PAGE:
The Corner

Left Alone in Syria

The AP reports this morning:

Activists and residents say Syrian rebels have taken control of parts of an ancient Christian town in the rugged Qalamoun region near Damascus. . . .

The resident said hardline Islamic brigades first began attacking Syrian forces in the town three days ago. He said Maaloula residents fled to Damascus, fearing rebels would punish them for supporting the government of Bashar al-Assad and because they are Christians. The resident requested anonymity, fearing for his safety.

In previous battles, hardline rebels have desecrated churches but largely left Christians alone.

Maaloula is one of three towns where Syrian Christians still speak Aramaic (Jesus’ mother tongue), and was nearly overrun by rebel units in September. The rebels were driven out by regime forces, but now more rebels — led, especially in the northern part of the country, by proudly Islamist groups — are mounting an offensive in the remote area. In the process, rebels apparently today kidnapped twelve Greek Orthodox nuns:

Islamist rebels have kidnapped a group of nuns from the Greek Orthodox monastery of St Thecla (Mar Taqla) in Maaloula (north of Damascus). Mgr Mario Zenari, the Vatican nuncio in Damascus, confirmed the information after speaking with the Greek-Orthodox Patriarchate. Through the Vatican diplomat, the latter “calls on all Catholics to pray for the women religious.”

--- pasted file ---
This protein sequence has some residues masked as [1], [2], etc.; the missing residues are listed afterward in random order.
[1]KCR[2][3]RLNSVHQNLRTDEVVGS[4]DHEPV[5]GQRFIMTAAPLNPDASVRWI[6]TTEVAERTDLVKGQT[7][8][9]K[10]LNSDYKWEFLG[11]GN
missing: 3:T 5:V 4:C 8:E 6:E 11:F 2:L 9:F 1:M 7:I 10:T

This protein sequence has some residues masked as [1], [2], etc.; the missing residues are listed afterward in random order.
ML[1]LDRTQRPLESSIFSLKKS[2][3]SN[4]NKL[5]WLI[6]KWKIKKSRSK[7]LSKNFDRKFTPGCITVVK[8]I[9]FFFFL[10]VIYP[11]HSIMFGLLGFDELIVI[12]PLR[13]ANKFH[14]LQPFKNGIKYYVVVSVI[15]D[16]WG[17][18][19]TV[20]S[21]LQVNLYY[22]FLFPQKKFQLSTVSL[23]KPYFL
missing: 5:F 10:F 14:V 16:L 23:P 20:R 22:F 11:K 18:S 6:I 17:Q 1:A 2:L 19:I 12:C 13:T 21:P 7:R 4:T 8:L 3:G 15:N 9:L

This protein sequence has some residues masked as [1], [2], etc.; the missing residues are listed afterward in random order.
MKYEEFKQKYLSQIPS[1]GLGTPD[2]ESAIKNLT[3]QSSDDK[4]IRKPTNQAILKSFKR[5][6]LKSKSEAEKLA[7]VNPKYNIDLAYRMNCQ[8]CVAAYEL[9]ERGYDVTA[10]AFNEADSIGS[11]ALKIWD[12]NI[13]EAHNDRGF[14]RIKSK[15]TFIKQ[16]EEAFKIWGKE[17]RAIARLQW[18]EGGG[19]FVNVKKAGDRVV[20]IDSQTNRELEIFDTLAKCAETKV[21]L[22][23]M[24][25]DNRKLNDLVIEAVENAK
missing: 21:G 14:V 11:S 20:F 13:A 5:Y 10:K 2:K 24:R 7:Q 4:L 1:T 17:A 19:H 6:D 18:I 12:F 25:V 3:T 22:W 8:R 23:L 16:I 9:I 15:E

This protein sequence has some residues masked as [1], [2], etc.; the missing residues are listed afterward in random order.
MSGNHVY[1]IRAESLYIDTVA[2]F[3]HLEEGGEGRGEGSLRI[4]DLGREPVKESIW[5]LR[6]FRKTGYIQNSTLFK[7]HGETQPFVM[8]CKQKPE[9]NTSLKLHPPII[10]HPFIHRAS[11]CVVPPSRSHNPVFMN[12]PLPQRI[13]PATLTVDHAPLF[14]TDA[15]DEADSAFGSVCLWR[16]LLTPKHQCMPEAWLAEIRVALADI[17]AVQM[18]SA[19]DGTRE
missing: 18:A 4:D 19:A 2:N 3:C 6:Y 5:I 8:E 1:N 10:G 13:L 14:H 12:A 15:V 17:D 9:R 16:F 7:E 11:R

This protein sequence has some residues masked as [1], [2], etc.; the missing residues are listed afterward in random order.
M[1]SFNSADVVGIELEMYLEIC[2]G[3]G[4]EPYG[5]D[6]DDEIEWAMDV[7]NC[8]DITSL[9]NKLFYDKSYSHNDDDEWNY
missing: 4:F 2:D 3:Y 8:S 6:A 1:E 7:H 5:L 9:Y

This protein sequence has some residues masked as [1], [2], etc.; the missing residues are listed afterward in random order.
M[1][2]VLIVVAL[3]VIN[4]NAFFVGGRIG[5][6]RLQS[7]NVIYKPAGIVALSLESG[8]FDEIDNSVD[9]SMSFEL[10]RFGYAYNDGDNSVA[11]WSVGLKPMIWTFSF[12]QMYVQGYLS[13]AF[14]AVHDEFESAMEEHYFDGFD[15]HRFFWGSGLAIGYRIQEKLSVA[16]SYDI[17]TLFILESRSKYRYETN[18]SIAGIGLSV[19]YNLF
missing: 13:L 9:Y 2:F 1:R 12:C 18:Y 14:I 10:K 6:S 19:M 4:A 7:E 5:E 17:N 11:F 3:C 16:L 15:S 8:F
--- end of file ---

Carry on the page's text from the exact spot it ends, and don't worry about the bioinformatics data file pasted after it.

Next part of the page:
“Armed men burst in the monastery of St Thecla in Maaloula this afternoon. From there, they forcibly took 12 women religious,” Mgr Zenari said, citing a statement from Patriarchate. The group of Islamist rebels has apparently taken them to Yabrud, some 80 km north of the capital. Neither the nuncio nor the church Greek Orthodox Church know reason behind the kidnapping.

Meanwhile, the U.N. reported on Friday that more than 1 million children have been made refugees from their own country by the war the Assad regime began, making it the worst new refugee crisis in more than two decades.

UPDATE: Lebanon’s Daily Star cites a more nuanced explanation from the Vatican’s top diplomat in the country: “We don’t know the reasons behind this act by the armed opposition. It is a kidnapping, or an act of control over the monastery in order to free their hand in Maaloula.” And the opposition had a different story:

Pro-opposition sources denied that the nuns had been taken hostage, claiming that rebels from the mainstream Free Syrian Army were trying to protect the women amid intensive shelling by government troops located near the town.

The sources said the rebels were still in the convent with the nuns and that the shelling and sniping by government troops had prevented their attempts to evacuate them.

Patrick BrennanPatrick Brennan is a writer and policy analyst based in Washington, D.C. He was Director of Digital Content for Marco Rubio's presidential campaign, writing op-eds, policy content, and leading the ...

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